Cervical lymph node metastasis (radiologic criteria)

Last revised by Rob Foley on 19 May 2022

Cervical lymph node metastases refer to regional nodal involvement by cancer in the head and neck, most commonly due to squamous cell carcinoma originating from the aerodigestive tract or skin. Radiologic detection of cervical lymph node metastases is important for clinical staging and planning of surgery and radiotherapy.

Radiographic features

CT and MR

Various criteria have been proposed to predict metastatic involvement of a cervical lymph node on CT and MR:

  • short-axis diameter in axial plane ≥10 mm, except 1
    • ≥11 mm in level II (subdigastric region) 1
    • ≥5 mm in the lateral retropharyngeal group 2
    • any visible in the medial retropharyngeal group 2
  • longest axial diameter cutoff criteria depend on which performance characteristic is of most interest (the following applies to level II and III nodes) 4:
    • maximize the sum of sensitivity and specificity: ≥12-15 mm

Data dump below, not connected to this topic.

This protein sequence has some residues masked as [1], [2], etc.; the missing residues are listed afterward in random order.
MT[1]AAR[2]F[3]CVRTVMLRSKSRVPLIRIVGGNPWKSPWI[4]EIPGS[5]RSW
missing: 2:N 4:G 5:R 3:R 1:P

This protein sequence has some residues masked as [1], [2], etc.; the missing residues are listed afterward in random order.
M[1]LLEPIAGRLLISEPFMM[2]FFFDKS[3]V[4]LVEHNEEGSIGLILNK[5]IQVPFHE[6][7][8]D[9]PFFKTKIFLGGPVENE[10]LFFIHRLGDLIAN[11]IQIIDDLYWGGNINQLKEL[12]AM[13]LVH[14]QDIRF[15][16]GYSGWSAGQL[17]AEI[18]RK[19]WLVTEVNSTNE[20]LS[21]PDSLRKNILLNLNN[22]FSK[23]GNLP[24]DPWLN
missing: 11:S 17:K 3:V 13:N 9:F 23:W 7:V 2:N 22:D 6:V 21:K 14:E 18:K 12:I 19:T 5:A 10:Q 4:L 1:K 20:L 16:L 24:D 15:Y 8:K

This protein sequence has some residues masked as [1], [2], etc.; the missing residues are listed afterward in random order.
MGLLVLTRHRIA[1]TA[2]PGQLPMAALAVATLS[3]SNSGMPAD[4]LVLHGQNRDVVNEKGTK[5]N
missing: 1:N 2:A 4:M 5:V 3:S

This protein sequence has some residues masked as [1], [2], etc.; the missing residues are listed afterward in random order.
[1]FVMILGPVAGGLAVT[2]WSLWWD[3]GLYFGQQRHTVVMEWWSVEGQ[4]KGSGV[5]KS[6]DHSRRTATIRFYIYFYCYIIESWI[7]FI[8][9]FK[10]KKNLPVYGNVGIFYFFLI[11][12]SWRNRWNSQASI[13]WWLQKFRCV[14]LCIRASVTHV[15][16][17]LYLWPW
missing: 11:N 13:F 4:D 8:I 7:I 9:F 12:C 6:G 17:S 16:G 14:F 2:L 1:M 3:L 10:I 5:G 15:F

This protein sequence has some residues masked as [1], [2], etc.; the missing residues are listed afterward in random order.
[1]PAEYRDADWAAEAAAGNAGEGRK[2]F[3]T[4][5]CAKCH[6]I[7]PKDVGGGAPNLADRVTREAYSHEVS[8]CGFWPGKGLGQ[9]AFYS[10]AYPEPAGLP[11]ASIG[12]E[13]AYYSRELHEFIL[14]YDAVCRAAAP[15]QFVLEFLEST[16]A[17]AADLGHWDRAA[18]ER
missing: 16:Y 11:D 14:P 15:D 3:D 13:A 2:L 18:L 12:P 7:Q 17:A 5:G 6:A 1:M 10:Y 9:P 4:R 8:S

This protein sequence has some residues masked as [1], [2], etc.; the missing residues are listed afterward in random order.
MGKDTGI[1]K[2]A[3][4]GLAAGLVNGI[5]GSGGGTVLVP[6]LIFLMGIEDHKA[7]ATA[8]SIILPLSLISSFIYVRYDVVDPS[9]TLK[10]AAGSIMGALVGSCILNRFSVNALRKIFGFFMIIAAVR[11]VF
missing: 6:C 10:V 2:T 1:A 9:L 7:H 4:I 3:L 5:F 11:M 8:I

• maximize sensitivity (98%) and negative predictive value: ≥5 mm 
  • cluster of three or more borderline nodes (each ≥8 mm short-axis diameter, except >9 mm in the level II/subdigastric region) 1
  • long-to-short axis ratio <2 (i.e. rounder) 3
  • necrotic/cystic areas (low attenuation on CT, focal high T2 signal intensity on MR, hypoenhancing area with or without rim enhancement) 1,2
  • evidence of extranodal extension, including indistinct nodal margins, irregular nodal capsular enhancement, and infiltration into adjacent fat or muscle

Some studies compared the relative value of these different features, finding that minimal axial (short-axis) diameter was a better classifier for metastatic disease than maximal axial (long-axis) diameter or longest coronal (longitudinal) diameter 1,5. The presence of necrotic/cystic areas is also highly predictive of metastatic disease compared to benign nodes in patients with head and neck cancer 5.

  • intense 18F-FDG uptake

See also

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